It is an interesting fact that only the Rafut park was recognised and therefore also protected as natural heritage in 1952, whereas the villa and entrance lodge have been overlooked as heritage units for many years. It was only in 2003 that the municipality issued a decree declaring the villa, entrance lodge and park features of garden-architectural heritage. The descriptive part of this decree is as follows: »A villa, built in a neo-Islamic style, with a symbolic minaret and a monumental entrance. Surrounded by a park, designed in the style of early 20th century parks, featuring exotic plants, organic pathways, asymmetry, orthogonal plant formations. Architect A. Lašcak.«

The Rafut Villa is the only example of the neo-Islamic style in Slovenia, and at the same time one of the most beautifully preserved such cases in the wider European context. It is surrounded by a magnificent park, featuring original architectural elements and rare, exotic trees and shrubs. Today, the extraordinary trees obstruct the view of the villa. Only the entrance lodge and the tower remind us of the architectural masterpiece which blends well with the surroundings despite its unusual aesthetics. Even though this is a unique piece of garden and architectural heritage, the Slovenian authorities still do not show adequate interest in preserving the architect’s legacy. It seems that for this monument, which surpasses both geographical and cultural borders with its design and form, neither the state nor municipality are capable of recognising its meaning and value, at least to the extent of preventing its imminent decay.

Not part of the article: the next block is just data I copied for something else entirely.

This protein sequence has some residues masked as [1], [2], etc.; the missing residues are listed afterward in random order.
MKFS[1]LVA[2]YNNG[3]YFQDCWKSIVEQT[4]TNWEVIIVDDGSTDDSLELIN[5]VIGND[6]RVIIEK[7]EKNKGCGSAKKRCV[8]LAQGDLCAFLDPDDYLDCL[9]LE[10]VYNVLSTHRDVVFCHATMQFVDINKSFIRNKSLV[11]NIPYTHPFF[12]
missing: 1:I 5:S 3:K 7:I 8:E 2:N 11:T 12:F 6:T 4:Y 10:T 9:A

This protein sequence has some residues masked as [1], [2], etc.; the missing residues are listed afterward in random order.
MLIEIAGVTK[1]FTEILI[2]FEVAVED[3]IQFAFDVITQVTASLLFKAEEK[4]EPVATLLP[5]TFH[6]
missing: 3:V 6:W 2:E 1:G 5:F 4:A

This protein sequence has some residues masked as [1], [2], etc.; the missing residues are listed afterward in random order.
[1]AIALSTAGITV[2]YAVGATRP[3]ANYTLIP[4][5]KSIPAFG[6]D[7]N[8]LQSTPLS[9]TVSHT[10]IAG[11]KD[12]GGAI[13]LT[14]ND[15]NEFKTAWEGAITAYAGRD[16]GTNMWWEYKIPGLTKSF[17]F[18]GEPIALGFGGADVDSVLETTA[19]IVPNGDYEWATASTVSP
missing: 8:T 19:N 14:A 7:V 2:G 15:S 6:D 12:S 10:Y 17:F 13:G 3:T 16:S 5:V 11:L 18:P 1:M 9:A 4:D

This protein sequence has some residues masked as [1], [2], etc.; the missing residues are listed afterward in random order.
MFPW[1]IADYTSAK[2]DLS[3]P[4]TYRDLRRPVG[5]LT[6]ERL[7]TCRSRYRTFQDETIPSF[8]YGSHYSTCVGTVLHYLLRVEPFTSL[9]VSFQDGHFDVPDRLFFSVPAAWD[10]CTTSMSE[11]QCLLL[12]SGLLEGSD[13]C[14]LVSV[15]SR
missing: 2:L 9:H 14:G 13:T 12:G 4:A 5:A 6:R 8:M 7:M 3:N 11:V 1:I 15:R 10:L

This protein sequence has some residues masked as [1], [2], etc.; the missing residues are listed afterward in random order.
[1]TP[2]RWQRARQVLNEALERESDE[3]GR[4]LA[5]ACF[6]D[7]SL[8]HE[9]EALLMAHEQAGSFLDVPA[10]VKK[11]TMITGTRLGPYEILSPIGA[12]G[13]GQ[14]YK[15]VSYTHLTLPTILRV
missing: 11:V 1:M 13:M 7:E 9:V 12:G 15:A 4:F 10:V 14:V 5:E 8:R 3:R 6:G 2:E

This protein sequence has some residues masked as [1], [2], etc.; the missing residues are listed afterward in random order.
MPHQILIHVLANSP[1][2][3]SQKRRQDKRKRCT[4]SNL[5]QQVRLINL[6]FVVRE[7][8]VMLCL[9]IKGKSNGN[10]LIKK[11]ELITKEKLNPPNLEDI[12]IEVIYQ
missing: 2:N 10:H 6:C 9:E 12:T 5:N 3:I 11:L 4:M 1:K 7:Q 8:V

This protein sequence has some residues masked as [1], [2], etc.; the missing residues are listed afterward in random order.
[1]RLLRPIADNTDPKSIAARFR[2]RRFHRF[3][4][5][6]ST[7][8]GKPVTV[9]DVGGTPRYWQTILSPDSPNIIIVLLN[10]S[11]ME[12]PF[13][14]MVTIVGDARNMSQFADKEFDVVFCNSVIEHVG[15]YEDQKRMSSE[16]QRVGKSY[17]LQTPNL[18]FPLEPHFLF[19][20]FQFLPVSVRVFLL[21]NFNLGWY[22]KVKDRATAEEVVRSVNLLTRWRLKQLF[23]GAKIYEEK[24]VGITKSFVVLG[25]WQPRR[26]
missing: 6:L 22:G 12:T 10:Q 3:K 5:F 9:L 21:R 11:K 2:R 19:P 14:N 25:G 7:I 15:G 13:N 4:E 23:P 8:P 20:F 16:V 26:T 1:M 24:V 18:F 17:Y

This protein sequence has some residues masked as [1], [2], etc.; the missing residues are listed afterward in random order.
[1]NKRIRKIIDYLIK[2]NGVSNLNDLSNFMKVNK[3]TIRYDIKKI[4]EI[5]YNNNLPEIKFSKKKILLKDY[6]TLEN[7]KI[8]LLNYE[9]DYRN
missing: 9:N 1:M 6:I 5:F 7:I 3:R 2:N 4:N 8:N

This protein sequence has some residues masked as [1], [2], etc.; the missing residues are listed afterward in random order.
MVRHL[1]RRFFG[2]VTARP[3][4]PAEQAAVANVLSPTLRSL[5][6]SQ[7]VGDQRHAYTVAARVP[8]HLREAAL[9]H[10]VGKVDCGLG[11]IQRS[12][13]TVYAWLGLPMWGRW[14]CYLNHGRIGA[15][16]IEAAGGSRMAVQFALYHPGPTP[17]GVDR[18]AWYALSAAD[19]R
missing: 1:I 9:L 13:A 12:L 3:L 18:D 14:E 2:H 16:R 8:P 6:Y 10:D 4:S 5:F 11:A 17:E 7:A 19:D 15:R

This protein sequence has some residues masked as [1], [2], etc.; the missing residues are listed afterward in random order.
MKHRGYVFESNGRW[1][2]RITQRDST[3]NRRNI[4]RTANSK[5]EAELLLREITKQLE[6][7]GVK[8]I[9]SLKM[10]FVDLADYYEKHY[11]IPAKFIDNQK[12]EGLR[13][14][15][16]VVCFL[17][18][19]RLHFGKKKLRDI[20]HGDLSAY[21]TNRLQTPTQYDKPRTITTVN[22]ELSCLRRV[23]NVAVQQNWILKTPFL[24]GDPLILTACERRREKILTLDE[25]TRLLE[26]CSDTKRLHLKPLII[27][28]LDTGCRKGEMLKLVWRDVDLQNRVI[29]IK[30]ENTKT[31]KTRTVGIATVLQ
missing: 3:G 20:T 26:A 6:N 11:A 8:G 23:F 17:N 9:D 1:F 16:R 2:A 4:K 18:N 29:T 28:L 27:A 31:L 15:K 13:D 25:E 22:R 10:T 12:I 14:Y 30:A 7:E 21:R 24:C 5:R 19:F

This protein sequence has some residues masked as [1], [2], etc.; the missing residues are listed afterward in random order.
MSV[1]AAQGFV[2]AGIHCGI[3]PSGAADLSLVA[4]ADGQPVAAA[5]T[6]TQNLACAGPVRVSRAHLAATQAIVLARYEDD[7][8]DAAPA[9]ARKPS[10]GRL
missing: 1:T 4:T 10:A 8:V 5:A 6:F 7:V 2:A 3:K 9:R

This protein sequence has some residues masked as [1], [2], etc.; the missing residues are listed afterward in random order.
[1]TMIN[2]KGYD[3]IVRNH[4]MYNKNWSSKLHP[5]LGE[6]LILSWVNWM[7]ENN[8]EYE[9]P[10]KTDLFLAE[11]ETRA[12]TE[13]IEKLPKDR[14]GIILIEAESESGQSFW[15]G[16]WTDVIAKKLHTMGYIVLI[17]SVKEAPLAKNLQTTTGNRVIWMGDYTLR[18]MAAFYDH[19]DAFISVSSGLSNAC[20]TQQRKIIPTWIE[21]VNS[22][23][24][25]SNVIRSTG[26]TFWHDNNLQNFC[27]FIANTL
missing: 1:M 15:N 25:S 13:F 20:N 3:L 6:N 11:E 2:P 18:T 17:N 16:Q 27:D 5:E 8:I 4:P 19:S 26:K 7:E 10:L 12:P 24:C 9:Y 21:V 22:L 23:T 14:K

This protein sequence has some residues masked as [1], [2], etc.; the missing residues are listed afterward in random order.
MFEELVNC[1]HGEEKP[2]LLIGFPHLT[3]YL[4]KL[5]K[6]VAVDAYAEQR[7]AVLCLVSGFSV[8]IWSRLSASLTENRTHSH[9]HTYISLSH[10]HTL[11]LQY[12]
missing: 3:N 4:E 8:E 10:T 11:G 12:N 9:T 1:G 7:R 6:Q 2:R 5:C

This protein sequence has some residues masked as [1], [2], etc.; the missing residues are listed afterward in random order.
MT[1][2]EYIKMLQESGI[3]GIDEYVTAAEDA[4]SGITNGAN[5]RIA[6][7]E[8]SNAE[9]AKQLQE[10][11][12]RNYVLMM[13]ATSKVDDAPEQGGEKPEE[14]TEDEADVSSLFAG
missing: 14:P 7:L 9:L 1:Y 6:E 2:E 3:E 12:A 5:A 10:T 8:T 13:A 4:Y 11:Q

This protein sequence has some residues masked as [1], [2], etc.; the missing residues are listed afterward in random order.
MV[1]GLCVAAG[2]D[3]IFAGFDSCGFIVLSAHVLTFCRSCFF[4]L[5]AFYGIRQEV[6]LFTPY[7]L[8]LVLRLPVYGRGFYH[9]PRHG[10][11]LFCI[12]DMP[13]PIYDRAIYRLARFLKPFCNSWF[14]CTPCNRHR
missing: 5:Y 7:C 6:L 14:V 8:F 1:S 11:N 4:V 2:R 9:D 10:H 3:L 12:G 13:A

Renzo Agosto - Architect with a Clear Vision
Between Gorizia, Alexandria and Cairo


Rafut Vila, Nova Gorica, Slovenia, built 1912-1914, rebulit 1928-1929


Anton Lašcak, an architect of Slovene origin, created most of his many architectural works in Alexandria and Cairo. Indeed, the only one of his projects carried out in Slovenia is the Rafut Villa in Nova Gorica, one of the rare neo-Islamic architectural structures in Europe.